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Tokyo Olympics: Heartbreak as Team GB’s Imogen Grant and Emily Craig denied rowing medal by 0.01 seconds in epic final

Cambridge rower Imogen Grant. Picture: Nick Middleton (48974565)
Cambridge rower Imogen Grant. Picture: Nick Middleton (48974565)

Imogen Grant and Emily Craig suffered medal heartbreak in an epic final of the lightweight women’s double sculls at the Tokyo Olympics.

The British duo produced a determined and gutsy performance, but they missed the bronze medal by 0.01sec as just two seconds separated the whole field.

It was one stroke that ultimately decided the outcome for Grant and Craig, who finished in 6min 48.04sec with the Netherlands' boat of Marieke Keijser and Ilse Paulis finishing ahead of them in 6.48.03.

The Italian crew of Valentina Rodini and Federica Cesarini took the gold medal in 6min 47.54sec, and France struck silver in 6.47.68.

The Dutch, who won the Rio Olympics five years ago with Paulis and Maaike Head, were fastest away but the GB duo settled into their rhythm quickly, getting their bow ball ahead to pass the 500m marker in first place, 0.25sec ahead of the French.

There was just half a length separating the whole field, which equated to 1.5sec.

By the halfway point of 1,000m, Craig and Grant were in fourth place as Keijser and Paulis led, and they called a move to up the stroke rate in the third 500m.

That was matched by the Italians, the reigning European champions, but Grant and Craig were holding their own to pass the 1,500m in second, just 1.35sec off the Dutch.

It became a sprint for the line, with four crews in contention for the three medals, and there was no second guessing which was it was going to go.

The Italians charged on long-time leaders the Netherlands, as did the French pair.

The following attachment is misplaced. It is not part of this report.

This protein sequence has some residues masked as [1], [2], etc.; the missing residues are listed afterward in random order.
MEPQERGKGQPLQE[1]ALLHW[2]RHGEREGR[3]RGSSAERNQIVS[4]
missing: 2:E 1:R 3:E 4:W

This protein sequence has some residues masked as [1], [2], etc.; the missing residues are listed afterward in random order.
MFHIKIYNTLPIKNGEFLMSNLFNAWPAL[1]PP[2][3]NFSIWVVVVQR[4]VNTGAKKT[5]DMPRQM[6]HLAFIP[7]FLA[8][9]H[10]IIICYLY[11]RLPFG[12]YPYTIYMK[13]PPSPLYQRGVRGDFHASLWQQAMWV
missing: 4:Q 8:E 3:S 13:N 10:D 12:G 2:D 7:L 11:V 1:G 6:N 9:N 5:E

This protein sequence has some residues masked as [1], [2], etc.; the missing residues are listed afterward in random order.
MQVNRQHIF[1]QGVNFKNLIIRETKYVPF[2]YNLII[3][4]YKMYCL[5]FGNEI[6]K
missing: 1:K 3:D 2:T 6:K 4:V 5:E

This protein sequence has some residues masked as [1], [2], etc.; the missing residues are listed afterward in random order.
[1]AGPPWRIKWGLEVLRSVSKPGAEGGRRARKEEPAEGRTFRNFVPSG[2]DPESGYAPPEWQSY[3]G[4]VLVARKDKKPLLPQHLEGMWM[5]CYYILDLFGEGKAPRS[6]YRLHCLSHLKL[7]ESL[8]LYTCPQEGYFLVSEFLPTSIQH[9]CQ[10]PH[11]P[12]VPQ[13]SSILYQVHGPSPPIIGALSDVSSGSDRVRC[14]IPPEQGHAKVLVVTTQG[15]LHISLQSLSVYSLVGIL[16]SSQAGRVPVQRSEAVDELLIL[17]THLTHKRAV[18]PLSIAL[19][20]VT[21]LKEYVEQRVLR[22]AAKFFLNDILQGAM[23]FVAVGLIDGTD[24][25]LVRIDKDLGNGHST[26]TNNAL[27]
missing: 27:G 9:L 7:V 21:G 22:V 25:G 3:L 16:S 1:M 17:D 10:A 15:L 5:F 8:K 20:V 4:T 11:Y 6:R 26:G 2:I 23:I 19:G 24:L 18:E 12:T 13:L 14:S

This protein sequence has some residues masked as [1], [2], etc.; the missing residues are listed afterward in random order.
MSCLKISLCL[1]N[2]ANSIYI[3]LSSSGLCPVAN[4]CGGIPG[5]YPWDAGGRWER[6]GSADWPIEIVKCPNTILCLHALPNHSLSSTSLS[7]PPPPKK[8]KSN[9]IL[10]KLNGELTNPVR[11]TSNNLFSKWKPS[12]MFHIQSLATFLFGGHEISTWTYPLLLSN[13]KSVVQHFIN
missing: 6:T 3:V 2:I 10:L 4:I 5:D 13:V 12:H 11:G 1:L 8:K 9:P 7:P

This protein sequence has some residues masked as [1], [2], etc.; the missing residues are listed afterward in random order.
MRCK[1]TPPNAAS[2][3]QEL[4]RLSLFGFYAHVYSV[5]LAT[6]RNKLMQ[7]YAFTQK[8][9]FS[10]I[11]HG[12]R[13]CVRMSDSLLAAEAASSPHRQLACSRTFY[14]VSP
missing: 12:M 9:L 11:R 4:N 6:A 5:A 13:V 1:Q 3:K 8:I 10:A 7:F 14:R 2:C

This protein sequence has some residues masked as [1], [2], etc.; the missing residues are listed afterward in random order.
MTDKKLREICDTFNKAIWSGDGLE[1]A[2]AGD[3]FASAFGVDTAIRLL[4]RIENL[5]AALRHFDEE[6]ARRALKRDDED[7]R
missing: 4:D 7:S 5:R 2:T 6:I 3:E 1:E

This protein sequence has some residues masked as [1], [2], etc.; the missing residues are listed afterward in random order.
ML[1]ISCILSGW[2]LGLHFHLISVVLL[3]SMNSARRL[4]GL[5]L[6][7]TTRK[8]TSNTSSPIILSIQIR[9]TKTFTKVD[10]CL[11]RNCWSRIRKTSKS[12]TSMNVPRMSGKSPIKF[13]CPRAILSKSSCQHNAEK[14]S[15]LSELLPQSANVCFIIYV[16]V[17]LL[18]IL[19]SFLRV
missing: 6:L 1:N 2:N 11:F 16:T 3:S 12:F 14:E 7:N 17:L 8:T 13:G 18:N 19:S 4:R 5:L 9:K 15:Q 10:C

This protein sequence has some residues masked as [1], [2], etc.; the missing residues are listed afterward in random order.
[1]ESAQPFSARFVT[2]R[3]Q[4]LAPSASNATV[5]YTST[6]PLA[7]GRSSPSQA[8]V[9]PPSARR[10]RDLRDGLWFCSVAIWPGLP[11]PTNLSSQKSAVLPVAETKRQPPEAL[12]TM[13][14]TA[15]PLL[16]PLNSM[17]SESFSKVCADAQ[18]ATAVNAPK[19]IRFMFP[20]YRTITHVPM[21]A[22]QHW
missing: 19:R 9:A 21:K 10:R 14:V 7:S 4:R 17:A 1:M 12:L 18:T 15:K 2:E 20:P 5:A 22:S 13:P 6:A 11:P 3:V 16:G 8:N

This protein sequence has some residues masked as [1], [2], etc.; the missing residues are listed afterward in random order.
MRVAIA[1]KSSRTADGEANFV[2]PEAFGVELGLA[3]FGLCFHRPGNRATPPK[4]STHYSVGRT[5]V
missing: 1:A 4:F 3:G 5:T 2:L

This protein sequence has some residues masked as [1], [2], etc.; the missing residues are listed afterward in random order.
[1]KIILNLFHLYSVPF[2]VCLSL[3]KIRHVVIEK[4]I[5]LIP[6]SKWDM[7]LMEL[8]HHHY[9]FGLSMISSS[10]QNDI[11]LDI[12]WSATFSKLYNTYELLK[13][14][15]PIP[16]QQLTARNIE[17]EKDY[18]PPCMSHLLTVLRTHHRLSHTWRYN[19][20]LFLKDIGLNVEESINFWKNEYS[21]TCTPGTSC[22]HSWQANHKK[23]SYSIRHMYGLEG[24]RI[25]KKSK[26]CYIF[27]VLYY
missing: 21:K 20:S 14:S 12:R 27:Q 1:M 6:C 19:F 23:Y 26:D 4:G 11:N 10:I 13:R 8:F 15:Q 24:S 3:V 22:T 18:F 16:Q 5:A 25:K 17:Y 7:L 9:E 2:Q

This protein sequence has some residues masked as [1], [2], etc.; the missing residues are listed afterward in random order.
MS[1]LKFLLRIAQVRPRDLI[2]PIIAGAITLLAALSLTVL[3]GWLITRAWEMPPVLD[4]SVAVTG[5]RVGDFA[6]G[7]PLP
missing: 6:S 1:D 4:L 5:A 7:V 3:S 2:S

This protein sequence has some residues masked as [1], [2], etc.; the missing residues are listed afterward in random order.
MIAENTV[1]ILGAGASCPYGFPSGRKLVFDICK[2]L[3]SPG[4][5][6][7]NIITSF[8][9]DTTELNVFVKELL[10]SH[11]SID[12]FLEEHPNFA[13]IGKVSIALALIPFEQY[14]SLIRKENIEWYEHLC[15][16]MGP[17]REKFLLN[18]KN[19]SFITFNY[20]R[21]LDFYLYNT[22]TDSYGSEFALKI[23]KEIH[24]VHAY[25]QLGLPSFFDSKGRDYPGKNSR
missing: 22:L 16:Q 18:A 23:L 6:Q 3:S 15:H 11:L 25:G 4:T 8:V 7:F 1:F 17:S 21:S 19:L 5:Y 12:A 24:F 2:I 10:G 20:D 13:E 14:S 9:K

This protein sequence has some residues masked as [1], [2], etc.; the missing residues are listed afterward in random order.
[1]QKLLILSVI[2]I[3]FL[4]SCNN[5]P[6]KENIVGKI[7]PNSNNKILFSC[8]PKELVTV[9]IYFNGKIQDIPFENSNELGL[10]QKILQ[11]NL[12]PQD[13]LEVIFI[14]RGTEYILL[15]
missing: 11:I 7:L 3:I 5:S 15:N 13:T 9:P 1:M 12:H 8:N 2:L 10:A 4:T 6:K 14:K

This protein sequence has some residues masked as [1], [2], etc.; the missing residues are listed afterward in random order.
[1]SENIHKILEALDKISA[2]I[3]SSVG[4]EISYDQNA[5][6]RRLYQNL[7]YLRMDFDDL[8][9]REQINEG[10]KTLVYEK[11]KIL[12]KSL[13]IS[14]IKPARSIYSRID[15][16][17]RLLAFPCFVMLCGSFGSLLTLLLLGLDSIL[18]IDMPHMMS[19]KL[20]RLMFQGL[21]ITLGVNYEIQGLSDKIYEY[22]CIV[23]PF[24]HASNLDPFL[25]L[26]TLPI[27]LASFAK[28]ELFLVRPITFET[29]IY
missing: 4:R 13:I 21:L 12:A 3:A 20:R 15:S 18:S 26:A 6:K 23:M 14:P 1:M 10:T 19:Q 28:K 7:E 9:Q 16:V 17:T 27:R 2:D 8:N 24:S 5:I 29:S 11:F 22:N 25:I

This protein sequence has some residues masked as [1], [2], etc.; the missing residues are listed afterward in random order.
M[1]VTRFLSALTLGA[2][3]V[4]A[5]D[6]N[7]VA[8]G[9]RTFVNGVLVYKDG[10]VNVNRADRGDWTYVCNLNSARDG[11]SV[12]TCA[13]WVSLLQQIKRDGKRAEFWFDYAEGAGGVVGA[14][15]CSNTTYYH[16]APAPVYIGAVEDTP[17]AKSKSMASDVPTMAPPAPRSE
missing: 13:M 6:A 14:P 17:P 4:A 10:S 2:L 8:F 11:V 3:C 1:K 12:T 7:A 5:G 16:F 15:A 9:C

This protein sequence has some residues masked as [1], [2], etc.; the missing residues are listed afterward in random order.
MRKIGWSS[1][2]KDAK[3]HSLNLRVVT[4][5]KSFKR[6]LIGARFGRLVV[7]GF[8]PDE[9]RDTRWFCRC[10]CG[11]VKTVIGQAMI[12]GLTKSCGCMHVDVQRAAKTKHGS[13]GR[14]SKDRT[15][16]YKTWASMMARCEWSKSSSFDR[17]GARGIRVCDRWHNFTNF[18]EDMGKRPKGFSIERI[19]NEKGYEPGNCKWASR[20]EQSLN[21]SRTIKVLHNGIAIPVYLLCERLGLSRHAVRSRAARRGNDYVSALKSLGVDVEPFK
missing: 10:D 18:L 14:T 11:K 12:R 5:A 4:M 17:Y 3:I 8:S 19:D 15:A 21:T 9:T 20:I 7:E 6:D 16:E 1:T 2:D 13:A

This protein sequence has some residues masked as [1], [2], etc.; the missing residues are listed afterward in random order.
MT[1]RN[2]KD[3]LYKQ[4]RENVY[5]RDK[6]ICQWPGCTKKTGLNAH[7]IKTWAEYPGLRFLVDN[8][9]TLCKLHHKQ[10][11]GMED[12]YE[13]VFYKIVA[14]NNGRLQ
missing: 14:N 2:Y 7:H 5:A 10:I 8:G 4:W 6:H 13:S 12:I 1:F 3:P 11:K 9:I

The Dutch crew then caught a crab in the last few strokes, opening the door for Grant and Craig to take bronze but it was too close to call and headed for a photo finish.

The first four crews were unsure which way the result would be called, and there was elation for the Italians when they were announced as winners.

But it was the other side of the coin for the British crew, who had given their all in what was a truly memorable race as they missed a place on the podium by just 0.01sec.

After the race, Grant told the BBC: "In a lot of ways, pretty much everything went to plan. We knew it was going to be exceptionally tight, we knew all of the crews in the event were a really high standard, we knew we were going to have to execute our race plan as best as we possibly could and find another gear if we could.

"To be honest, all of those things went to plan, it just happened that the outcome wasn't exactly what we hoped for.

"I think I was going 10s from about 700m to go, as is to be expected in an Olympics final. I felt like my legs were going through treacle in the last few strokes and that might well have been where we lost it but ultimately that means we emptied the tank completely.

"I'm sure it will sink in in a little bit. Being at an Olympic Games is more than winning a medal, it's actually reflecting on how far we've come over the last two to three years from our medal in 2019. Obviously we were hoping to come away with a medal here, but ultimately I'm really proud of what we've done."

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